Stanford’s Evelyn Douek and Alex Stamos weigh in on the latest online trust and safety news and developments:In one of the most surprising (and rapidly developing) tech stories of the year, Sam Altman was ousted as CEO of OpenAI. The reasons are still unclear, and the story still changing as we were recording. But at least partially the story is about AI safety, and what it means to pursue responsible development of AI - Karen Hao and Charlie Warzel / The AtlanticMeta is advocating for online safety legislation that requires parental approval for children under 16 to download apps, shifting the burden to app stores for age verification and parental controls. - Sarah Perez/ TechCrunch, Cristiano Lima, Naomi Nix/ The Washington Post, Antigone Davis/ MetaMeta announced it is opening up its Content Library and API more broadly - Nick Clegg / MetaEverything is content moderation, and India is the most important jurisdiction for the future of online free speech, streaming platform edition, with Netflix and Amazon Prime self-censoring the content they serve in the country - Gerry Shih and Anant Gupt / The Washington PostOsama bin Laden’s Letter to America on TikTok didn’t seem to go viral until the media drew attention to them. Would be nice to know for sure though! - Drew Harwell and Victoria Bisset / The Washington Post, Scott Nover / SlateMusk launches a ridiculous lawsuit against Media Matters for reporting that Musk doesn’t like but admits is true. That’s not surprising at this point. But more surprising, and scary, is the State AGs who are willing to go along with it and have announced their own investigations. - Adi Robertson / The VergeJoin the conversation and connect with Evelyn and Alex on Twitter at @evelyndouek and @alexstamos.Moderated Content is produced in partnership by Stanford Law School and the Cyber Policy Center. Special thanks to John Perrino for research and editorial assistance.Like what you heard? Don’t forget to subscribe and share the podcast with friends!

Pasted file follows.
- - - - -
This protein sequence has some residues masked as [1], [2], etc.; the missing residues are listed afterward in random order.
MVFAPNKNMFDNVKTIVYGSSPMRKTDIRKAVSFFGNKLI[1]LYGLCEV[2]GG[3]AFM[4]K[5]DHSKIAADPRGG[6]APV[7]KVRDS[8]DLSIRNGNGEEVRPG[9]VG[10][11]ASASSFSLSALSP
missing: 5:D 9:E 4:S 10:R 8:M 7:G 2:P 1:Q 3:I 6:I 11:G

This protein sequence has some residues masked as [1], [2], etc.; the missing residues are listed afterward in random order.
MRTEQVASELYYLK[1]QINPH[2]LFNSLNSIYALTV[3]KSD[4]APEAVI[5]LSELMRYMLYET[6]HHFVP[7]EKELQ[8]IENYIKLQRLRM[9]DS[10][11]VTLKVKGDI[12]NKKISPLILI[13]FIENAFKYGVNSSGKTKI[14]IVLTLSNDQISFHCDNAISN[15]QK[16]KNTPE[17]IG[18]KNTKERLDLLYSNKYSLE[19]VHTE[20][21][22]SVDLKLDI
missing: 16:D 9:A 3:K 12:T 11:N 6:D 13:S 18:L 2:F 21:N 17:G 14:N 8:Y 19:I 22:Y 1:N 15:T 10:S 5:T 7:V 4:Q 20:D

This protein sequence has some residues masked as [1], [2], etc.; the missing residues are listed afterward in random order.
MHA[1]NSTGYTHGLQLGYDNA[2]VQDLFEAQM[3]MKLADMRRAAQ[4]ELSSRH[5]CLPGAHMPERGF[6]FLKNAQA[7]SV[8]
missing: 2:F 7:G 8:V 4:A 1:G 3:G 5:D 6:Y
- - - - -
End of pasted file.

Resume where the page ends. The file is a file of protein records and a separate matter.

Stanford’s Evelyn Douek and Alex Stamos weigh in on the latest online trust and safety news and developments:Alex participated in the fifth Senate AI Insight Forum focused on AI and its impact on elections and democracy. It turns out politicians can be reasonable and bipartisan when the cameras are off. - Oma Seddiq/ Bloomberg Law, Gabby Miller/ Tech Policy Press, Cristiano Lima/ The Washington Post, Christopher Hutton/ Washington Examiner, Office of Majority Leader Chuck SchumerLabel Your AIMeta will require political advertisers to disclose if content has been digitally altered to make content potentially misleading. - Aisha Counts/ Bloomberg News, Katie Paul/ Reuters, Will Henshall/ Time, FacebookMeta will also let political ads on Facebook and Instagram question the legitimacy of the 2020 U.S. presidential election. - Salvador Rodriguez/ The Wall Street Journal Microsoft announced a free tool for politicians and campaigns to authenticate media with watermark credentials. - Margi Murphy/ Bloomberg News, Brad Smith/ MicrosoftYouTube will require creators to disclose realistic AI-generated content with new labels. Users can also request to remove manipulated video “that simulates an identifiable individual, including their face or voice.” - Olafimihan Oshin/ The Hill, Jennifer Flannery O'Connor, Emily Moxley/ YouTubeTikTok Tick TockThere’s been a burst of new calls to ban TikTok over allegations that it is boosting anti-Israel and pro-Hamas content. - Alexander Bolton/ The Hill, Cecilia Kang, Sapna Maheshwari/ The New York TimesTikTok denies these allegations and faults inaccurate news reporting. - TikTokVerified transparency about this would be good, but there’s no real evidence for the claim. There may be a conflation of “pro-Palestinian” and “pro-Hamas” content. Many people have pro-Palestinian views, especially TikTok’s young userbase. It also turns out that other platforms have similarly prevalent content. - Drew Harwell/ The Washington PostThe renewed calls for TikTok to be banned because of content on it that lawmakers don’t like gives the lie to the argument that calls for a ban are not about speech, which is... a First Amendment problem.Nepal, however, doesn’t have a First Amendment so it banned TikTok citing disruption to “social harmony” including “family structures” and “social relations” - Niha Masih, Sangam Prasai/ The Washington PostA Trip to IndiaNothing massively new here, but worth highlighting this WaPo report: “For years, a committee of executives from U.S. technology companies and Indian officials convened every two weeks in a government office to negotiate what could — and could not — be said on Twitter, Facebook and YouTube.” - Karishma Mehrotra, Joseph Menn/ The Washington Post Meanwhile, Apple has been notifying opposition politicians in India that they are “being targeted by state-sponsored attackers.” - Meryl Sebastian/ BBC NewsTransparency PleaseThe first batch of DSA transparency reports have been submitted and Tech Policy Press is tracking. - Gabby Miller/ Tech Policy PressThe unsurprising news is that X is devoting far fewer resources to content moderation than its peers. Shocker! - Foo Yun Chee, Supantha Mukherjee/ Reuters“X's 2,294 EU content moderators compared with 16,974 at Google's YouTube, 7,319 at Google Play and 6,125 at TikTok.”Legal CornerThe Supreme Court struggled with two cases about when public officials can block critics online. Much of the debate came down to whether there is a difference between personal and official social media accounts. - Josh Gerstein/ Politico Pro, John Kruzel, Andrew Chung/ Reuters, Ian Millhiser/ Vox, Ann E. Marimow/ The Washington PostOverall, the Court sounded sympathetic to the claim that they shouldn’t be able to block people whenever they please, but much less clear on what the test should be.Sports CornerIs there a Big Game in California this weekend? Alex has a lot to say for someone rooting for the team with a losing record in the 126-year series.Join the conversation and connect with Evelyn and Alex on Twitter at @evelyndouek and @alexstamos.Moderated Content is produced in partnership by Stanford Law School and the Cyber Policy Center. Special thanks to John Perrino for research and editorial assistance.Like what you heard? Don’t forget to subscribe and share the podcast with friends!